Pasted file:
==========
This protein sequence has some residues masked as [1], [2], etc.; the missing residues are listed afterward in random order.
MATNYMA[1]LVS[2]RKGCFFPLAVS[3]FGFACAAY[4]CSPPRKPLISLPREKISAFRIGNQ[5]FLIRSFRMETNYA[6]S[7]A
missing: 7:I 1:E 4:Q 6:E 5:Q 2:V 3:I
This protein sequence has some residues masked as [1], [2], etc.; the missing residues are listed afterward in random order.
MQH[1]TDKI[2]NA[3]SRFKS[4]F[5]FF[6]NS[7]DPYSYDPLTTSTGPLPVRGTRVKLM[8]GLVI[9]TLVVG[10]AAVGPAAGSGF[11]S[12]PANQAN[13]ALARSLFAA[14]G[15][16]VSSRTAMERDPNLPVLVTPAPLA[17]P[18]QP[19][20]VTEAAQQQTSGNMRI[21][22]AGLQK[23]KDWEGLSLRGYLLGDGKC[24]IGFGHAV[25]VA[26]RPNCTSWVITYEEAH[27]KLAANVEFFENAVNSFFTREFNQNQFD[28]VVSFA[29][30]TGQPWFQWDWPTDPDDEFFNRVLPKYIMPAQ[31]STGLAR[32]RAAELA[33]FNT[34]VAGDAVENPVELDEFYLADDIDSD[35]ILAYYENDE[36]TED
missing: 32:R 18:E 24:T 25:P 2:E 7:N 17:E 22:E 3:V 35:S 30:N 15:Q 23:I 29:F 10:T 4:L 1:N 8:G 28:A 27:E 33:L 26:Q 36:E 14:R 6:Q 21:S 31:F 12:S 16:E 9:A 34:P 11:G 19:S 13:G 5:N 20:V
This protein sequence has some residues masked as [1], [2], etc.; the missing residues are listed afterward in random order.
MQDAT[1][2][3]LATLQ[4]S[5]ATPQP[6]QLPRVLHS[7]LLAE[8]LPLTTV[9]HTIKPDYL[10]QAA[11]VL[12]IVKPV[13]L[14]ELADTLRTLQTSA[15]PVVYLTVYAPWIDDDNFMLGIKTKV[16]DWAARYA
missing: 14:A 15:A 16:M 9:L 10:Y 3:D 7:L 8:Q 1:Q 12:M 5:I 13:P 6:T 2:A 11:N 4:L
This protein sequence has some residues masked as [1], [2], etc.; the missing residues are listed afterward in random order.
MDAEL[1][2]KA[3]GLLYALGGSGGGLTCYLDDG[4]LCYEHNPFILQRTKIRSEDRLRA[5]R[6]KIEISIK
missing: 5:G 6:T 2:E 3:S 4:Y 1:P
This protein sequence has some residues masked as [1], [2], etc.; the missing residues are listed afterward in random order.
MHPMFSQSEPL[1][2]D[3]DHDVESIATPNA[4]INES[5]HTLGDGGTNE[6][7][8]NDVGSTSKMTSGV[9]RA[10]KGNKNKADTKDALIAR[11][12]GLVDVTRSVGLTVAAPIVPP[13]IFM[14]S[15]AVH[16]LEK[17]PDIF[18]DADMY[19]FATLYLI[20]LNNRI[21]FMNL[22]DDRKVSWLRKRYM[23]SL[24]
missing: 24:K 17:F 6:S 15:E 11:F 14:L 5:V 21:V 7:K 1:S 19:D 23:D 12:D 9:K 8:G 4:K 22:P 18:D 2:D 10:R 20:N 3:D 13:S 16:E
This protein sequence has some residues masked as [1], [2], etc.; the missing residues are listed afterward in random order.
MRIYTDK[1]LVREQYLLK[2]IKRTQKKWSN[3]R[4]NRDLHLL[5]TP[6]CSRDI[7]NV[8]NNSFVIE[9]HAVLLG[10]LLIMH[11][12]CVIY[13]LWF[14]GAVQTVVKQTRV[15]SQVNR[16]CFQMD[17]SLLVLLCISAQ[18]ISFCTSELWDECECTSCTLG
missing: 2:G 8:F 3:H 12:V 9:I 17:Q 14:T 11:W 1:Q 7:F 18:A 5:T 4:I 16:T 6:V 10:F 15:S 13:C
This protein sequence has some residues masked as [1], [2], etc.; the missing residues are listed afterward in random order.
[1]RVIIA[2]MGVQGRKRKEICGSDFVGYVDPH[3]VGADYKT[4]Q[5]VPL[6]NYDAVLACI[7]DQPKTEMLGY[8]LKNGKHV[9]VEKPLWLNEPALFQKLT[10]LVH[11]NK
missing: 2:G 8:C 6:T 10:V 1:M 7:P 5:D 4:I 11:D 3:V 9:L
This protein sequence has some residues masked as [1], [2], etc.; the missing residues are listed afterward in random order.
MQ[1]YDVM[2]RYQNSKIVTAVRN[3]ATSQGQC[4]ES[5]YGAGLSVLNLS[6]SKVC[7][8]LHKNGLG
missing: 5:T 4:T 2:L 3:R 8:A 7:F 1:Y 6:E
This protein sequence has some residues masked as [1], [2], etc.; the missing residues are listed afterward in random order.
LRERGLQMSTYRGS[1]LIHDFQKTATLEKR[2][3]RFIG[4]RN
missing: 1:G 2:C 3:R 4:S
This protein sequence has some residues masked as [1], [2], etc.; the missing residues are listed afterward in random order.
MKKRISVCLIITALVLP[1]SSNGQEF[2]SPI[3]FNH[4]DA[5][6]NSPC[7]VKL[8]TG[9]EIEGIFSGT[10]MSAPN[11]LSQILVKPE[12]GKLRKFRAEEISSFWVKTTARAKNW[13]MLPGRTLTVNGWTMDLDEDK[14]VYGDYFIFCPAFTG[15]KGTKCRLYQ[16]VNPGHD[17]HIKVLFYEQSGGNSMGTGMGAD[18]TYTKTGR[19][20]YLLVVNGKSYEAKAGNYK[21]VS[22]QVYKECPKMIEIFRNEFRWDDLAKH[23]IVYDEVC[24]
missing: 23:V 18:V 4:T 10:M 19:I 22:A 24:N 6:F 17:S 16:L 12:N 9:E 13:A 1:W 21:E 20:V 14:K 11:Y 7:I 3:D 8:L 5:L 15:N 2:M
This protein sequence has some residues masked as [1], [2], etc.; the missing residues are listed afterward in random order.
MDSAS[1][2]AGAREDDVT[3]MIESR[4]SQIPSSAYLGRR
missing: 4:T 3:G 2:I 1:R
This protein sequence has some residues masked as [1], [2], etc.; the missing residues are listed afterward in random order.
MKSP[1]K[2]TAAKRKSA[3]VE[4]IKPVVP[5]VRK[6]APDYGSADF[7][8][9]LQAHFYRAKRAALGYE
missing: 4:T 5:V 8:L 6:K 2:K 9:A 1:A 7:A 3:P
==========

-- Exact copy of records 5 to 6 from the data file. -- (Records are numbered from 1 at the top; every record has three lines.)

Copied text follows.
This protein sequence has some residues masked as [1], [2], etc.; the missing residues are listed afterward in random order.
MHPMFSQSEPL[1][2]D[3]DHDVESIATPNA[4]INES[5]HTLGDGGTNE[6][7][8]NDVGSTSKMTSGV[9]RA[10]KGNKNKADTKDALIAR[11][12]GLVDVTRSVGLTVAAPIVPP[13]IFM[14]S[15]AVH[16]LEK[17]PDIF[18]DADMY[19]FATLYLI[20]LNNRI[21]FMNL[22]DDRKVSWLRKRYM[23]SL[24]
missing: 24:K 17:F 6:S 15:E 11:F 14:L 5:V 21:V 7:K 1:S 19:D 23:D 12:D 9:K 8:G 4:K 22:P 18:D 2:D 10:R 20:N 3:D 13:S 16:E
This protein sequence has some residues masked as [1], [2], etc.; the missing residues are listed afterward in random order.
MRIYTDK[1]LVREQYLLK[2]IKRTQKKWSN[3]R[4]NRDLHLL[5]TP[6]CSRDI[7]NV[8]NNSFVIE[9]HAVLLG[10]LLIMH[11][12]CVIY[13]LWF[14]GAVQTVVKQTRV[15]SQVNR[16]CFQMD[17]SLLVLLCISAQ[18]ISFCTSELWDECECTSCTLG
missing: 2:G 8:F 3:H 12:V 9:I 17:Q 14:T 11:W 1:Q 7:F 18:A 5:T 4:I 16:T 6:V 10:F 15:S 13:C